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Tropic of Cancer[北回归线][En/Cn]

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第十一章

第1节

巴黎像个婊子,在远处看她非常迷人,叫你迫不及待地想把她搂到怀里。可是过了五分钟后你便觉得空虚,你厌恶自己,觉得自己受骗了。

Paris is like a whore. From a distance she seems ravishing, you can't wait until you have her in your arms. And five minutes later you feel empty, disgusted with yourself. You feel tricked.


  我衣袋里装着钱回到巴黎,好几百法郎,是临上火车时柯林斯塞在我衣袋里的。这笔钱足够租一个房间,至少还可以吃一个星期好饭。我已有好几年没有一次拿到过这么多钱了,我兴高采烈,也许一种新生活就要在我面前展开了。我又想把钱存起来,于是找了城堡街上一家面包店顶上的一个便宜旅馆,离旺夫街不远,尤金有一回曾给我指过这个地方。走几步便是连接蒙帕纳斯铁道的桥,这块地方我很熟。

I returned to Paris with money in my pocket – a few hundred francs, which Collins had shoved in my pocket just as I was boarding the train. It was enough to pay for a room and at least a week's good rations. It was more than I had had in my hands at one time for several years. I felt elated, as though perhaps a new life was opening before me. I wanted to conserve it too, so I looked up a cheap hotel over a bakery on the Rue du Château, just off the Rue de Vanves, a place that Eugene had pointed out to me once. A few yards away was the bridge that spans the Montparnasse tracks. A familiar quarter.


  我本可以租一间一个月房租才一百法郎的屋子,这种房子当然是什么设备也没有的,甚至连窗子也没有。也许本来我仍会租下来的—只是为了有个牢靠的地方睡一会儿—若不是进这个房间前不得不先穿过一个瞎子的房间。想到每天夜里要从他床前经过我极不痛快,因而决定到别处找找看。我来到塞尔街,就在公墓后面,我看到一幢东倒西歪的破房子,围着院子有一圈阳台,阳台上还吊着鸟笼子,下面一层都吊满了。也许这是振奋人心的景象,可我却觉得它像医院里的集体病房,旅馆老板也显得不很像一个智力健全的人。我决意等到晚上好好四下看看再说,然后再到一条僻静小巷里挑一家有点儿吸引力的小酒店。

I could have had a room for a hundred francs a month, a room without any conveniences to be sure – without even a window – and perhaps I would have taken it, just to be sure of a place to flop for a while, had it not been for the fact that in order to reach this room I would have been obliged to first pass through the room of a blind man. The thought of passing his bed every night had a most depressing effect on me. I decided to look elsewhere. I went over to the Rue Cels, just behind the cemetery, and I looked at a sort of rat trap there with balconies running around the courtyard. There were birdcages suspended from the balcony too, all along the lower tier. A cheerful sight perhaps, but to me it seemed like the public ward in a hospital. The proprietor didn't seem to have all his wits either. I decided to wait for the night, to have a good look around, and then choose some attractive little joint in a quiet side street.


  吃饭时花了十五法郎,这是我给自己规定的饭钱的大约一倍。这使我很不安,甚至不许自己坐下来再喝杯咖啡了。尽管这时已下开了毛毛雨。我情愿走一走,然后在一个不太晚的时辰静静地上床。这样节衣缩食地花钱本来已经使我很不愉快了。 这种事我一辈子没干过,我天生就干不了这种事。

At dinnertime I spent fifteen francs for a meal, just about twice the amount I had planned to allot myself. That made me so wretched that I wouldn't allow myself to sit down for a Coffee, even despite the fact that it had began to drizzle. No, I would walk about a bit and then go quietly to bed, at a reasonable hour. I was already miserable, trying to husband my resources this way. I had never in my life done it; it wasn't in my nature.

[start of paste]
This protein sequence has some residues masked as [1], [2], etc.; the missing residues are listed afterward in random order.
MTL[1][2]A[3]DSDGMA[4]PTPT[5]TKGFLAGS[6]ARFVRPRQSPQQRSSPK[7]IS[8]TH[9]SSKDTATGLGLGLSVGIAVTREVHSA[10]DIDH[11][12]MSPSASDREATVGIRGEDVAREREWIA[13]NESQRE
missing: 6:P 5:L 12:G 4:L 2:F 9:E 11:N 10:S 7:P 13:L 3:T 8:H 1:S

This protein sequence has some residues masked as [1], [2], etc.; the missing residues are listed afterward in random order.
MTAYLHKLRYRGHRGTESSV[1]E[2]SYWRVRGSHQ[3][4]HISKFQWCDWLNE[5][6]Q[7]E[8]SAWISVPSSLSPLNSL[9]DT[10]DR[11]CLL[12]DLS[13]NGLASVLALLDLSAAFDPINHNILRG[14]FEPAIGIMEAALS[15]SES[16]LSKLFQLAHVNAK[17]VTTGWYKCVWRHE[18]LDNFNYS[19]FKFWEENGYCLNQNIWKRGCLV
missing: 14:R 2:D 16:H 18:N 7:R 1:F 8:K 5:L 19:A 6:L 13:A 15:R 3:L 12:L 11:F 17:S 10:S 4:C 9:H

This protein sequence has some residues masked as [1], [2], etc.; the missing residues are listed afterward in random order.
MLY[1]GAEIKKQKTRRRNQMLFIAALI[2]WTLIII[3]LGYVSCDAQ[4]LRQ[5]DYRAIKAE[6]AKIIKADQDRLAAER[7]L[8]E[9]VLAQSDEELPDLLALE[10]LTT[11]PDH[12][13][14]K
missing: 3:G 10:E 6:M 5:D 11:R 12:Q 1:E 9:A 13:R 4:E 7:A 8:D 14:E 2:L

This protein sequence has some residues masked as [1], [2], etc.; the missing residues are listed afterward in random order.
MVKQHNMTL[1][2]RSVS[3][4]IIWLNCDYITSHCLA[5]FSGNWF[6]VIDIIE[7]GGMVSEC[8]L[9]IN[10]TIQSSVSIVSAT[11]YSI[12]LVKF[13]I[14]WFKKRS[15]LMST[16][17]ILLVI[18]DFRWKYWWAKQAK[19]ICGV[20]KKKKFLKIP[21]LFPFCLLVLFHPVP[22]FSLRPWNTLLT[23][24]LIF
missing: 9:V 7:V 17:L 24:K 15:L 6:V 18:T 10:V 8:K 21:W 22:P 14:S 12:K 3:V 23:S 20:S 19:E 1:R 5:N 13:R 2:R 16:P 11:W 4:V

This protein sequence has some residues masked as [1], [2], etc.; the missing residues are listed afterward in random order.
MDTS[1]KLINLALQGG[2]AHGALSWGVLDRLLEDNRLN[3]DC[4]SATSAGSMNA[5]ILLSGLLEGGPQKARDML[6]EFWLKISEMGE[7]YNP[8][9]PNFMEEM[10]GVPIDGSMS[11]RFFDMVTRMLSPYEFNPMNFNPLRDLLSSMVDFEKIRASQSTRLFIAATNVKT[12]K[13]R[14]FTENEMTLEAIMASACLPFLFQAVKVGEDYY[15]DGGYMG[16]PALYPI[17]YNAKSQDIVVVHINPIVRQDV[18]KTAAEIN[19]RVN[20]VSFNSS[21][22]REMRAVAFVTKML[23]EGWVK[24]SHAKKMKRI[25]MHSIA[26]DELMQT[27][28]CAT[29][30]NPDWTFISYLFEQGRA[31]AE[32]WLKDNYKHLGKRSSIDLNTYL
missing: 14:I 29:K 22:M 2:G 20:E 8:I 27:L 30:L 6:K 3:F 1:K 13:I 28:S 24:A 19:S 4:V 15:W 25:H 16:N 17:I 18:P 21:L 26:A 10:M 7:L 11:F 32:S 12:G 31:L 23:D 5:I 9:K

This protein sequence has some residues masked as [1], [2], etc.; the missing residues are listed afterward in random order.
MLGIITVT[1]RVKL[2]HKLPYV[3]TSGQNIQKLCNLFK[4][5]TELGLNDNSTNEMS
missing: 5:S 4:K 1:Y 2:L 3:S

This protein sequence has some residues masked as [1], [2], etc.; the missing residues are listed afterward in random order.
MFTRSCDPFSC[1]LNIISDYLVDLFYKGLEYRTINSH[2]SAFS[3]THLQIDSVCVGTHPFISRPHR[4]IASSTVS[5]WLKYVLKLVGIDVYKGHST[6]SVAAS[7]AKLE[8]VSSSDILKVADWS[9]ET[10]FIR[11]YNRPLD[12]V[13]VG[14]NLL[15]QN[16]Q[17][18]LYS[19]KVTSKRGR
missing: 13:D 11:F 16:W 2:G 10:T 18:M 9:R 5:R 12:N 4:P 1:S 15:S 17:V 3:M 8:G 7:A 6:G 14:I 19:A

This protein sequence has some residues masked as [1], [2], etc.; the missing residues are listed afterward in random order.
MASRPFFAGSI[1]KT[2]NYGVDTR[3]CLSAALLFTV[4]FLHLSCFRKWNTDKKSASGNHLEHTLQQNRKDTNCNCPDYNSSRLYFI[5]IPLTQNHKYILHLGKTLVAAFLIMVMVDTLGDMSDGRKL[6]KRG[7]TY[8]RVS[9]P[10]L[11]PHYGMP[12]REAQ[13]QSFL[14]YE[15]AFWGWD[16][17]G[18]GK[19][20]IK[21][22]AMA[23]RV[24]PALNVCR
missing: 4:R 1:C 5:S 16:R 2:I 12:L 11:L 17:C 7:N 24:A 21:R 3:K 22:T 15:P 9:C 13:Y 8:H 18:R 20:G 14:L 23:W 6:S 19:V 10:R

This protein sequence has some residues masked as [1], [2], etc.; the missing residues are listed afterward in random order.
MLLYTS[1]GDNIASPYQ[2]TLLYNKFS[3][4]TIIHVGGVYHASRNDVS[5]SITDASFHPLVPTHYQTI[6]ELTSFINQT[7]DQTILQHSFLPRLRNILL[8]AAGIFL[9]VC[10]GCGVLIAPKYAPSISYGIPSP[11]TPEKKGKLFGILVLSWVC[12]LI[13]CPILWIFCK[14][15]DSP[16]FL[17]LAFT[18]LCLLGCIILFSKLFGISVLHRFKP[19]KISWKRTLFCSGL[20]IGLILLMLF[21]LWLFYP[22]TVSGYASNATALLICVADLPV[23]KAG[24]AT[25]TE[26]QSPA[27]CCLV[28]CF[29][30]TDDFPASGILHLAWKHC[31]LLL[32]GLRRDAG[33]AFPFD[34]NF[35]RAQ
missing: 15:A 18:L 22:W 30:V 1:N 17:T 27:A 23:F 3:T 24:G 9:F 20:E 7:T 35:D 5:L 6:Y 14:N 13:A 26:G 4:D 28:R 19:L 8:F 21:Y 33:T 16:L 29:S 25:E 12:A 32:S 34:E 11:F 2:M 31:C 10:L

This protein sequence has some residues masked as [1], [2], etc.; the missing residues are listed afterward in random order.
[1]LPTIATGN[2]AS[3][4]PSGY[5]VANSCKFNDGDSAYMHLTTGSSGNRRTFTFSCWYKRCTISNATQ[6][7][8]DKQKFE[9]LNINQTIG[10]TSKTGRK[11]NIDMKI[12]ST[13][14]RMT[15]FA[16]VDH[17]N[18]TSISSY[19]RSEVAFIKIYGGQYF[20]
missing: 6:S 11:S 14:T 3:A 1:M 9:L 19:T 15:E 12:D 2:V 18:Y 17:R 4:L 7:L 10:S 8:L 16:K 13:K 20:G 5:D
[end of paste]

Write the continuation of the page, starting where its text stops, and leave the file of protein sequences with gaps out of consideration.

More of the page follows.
后来小雨变成了倾盆大雨,对此我很高兴,这提供了一个我正需要的可以躲到某个地方伸伸腿的借口。这会儿去睡觉仍太早,我加快脚步折回拉斯帕伊林荫大道去。突然一个女人过来拦住我,就在暴雨中。她问我几点钟了。我告诉她我没有表,这时她喊叫起来,“啊,好先生,你讲英语吗?”我点点头,她便滔滔不绝地说开了,“我的好人,或许你能发发善心带我去一家咖啡馆。雨下得这么大,我没有钱找个地方坐坐。请你原谅我,亲爱的先生,可你的面容那么慈祥……我马上就知道你是英国人了。”说着她朝我笑了,这是古怪的、半疯半傻的笑。

Finally it began to come down in bucketsful. I was glad. That would give me the excuse I needed to duck somewhere and stretch my legs out. It was still too early to go to bed. I began to quicken my pace, heading back toward the Boulevard Raspail. Suddenly a woman comes up to me and stops me, right in the pouring rain. She wants to know what time it is. I told her I didn't have a watch. And then she bursts out, just like this: "Oh, my good sir, do you speak English by chance?" I nod my head. It's coming down in torrents now. "Perhaps, my dear good man, you would be so kind as to take me to a café. It is raining so and I haven't the money to sit down anywhere. You will excuse me, my dear sir, but you have such a kind face… I knew you were English right away." And with this she smiles at me, a strange, half-demented smile. "Perhaps you could give me a little advice, dear sir. I am all alone in the world… my God, it is terrible to have no money…"


  “或许你能给我出点儿主意,亲爱的先生。我孤苦伶仃的,一个人……我的上帝,没有钱真是太可怕了……”这一串“亲爱的先生”、“好心的先生”和“我的好人”差一点儿叫我发歇斯底里。我怜悯她可又非笑不可,我真的笑了,我当着她的面哈哈大笑。于是她也大笑起来,这是一种怪诞的尖声大笑,笑声走了调,是一种叫人万万料想不到的狂笑。我抓住她的胳膊,我们一起朝最近的一家咖啡馆奔去,进了那家小店后她仍不住地格格笑。她说,“亲爱的好先生,也许你认为我没有说实话。我是一个好姑娘……是好人家女儿。只是”—说到这儿她又病态地、时断时续地笑了一阵—“只是我太不幸,连一个可以坐坐的地方也找不到。”这时我又大笑起来,我忍不住要笑—她用的词儿、古怪的口音、她头上那顶奇怪的帽子、那种半疯半傻的微笑……

This "dear sir" and "kind sir" and "my good man," etc., had me on the verge of hysteria. I felt sorry for her and yet I had to laugh. I did laugh. I laughed right in her face. And then she laughed too, a weird, high‑pitched laugh, off key, an altogether unexpected piece of cachinnation. I caught her by the arm and we made a bolt for it to the nearest café. She was still giggling when we entered the bistro. "My dear good sir," she began again, "perhaps you think I am not telling you the truth. I am a good girl… I come of a good family. Only" – and here she gave me that wan, broken smile again – "only I am so misfortunate as not to have a place to sit down." At this I began to laugh again. I couldn't help it – the phrases she used, the strange accent, the crazy hat she had on, that demented smile…"

 

我打断了她,“喂,你是哪国人?”

Listen," I interrupted, "what nationality are you?"


  “英国人,”她说。“是这样,我出生在波兰,不过父亲是爱尔兰人。”

"I'm English," she replied. "That is, I was born in Poland, but my father is Irish."


  “这样你就成了英国人?”

"So that makes you English?"


  “是埃”说着她又傻笑开了,很忸怩,作出一副害羞的样子。

"Yes," she said, and she began to giggle again, sheepishly, and with a pretense of being coy.


  “我想你知道一家可以带我去的小旅馆?”我这样说并不是有意要同她一道去,只是为了替她免去那一套她们惯用的开场白。